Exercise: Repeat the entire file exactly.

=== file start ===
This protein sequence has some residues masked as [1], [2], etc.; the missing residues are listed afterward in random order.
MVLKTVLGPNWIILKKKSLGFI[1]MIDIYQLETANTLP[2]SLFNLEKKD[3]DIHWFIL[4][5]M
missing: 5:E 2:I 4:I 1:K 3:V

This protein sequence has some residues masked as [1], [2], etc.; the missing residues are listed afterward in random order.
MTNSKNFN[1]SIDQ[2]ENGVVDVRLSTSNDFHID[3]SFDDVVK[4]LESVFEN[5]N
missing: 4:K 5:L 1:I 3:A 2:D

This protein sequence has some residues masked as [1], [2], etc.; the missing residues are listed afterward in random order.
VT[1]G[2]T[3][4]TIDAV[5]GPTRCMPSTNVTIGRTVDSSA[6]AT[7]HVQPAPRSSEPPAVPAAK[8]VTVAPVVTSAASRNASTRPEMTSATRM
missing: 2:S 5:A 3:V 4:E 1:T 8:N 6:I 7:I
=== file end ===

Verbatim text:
This protein sequence has some residues masked as [1], [2], etc.; the missing residues are listed afterward in random order.
MVLKTVLGPNWIILKKKSLGFI[1]MIDIYQLETANTLP[2]SLFNLEKKD[3]DIHWFIL[4][5]M
missing: 5:E 2:I 4:I 1:K 3:V

This protein sequence has some residues masked as [1], [2], etc.; the missing residues are listed afterward in random order.
MTNSKNFN[1]SIDQ[2]ENGVVDVRLSTSNDFHID[3]SFDDVVK[4]LESVFEN[5]N
missing: 4:K 5:L 1:I 3:A 2:D

This protein sequence has some residues masked as [1], [2], etc.; the missing residues are listed afterward in random order.
VT[1]G[2]T[3][4]TIDAV[5]GPTRCMPSTNVTIGRTVDSSA[6]AT[7]HVQPAPRSSEPPAVPAAK[8]VTVAPVVTSAASRNASTRPEMTSATRM
missing: 2:S 5:A 3:V 4:E 1:T 8:N 6:I 7:I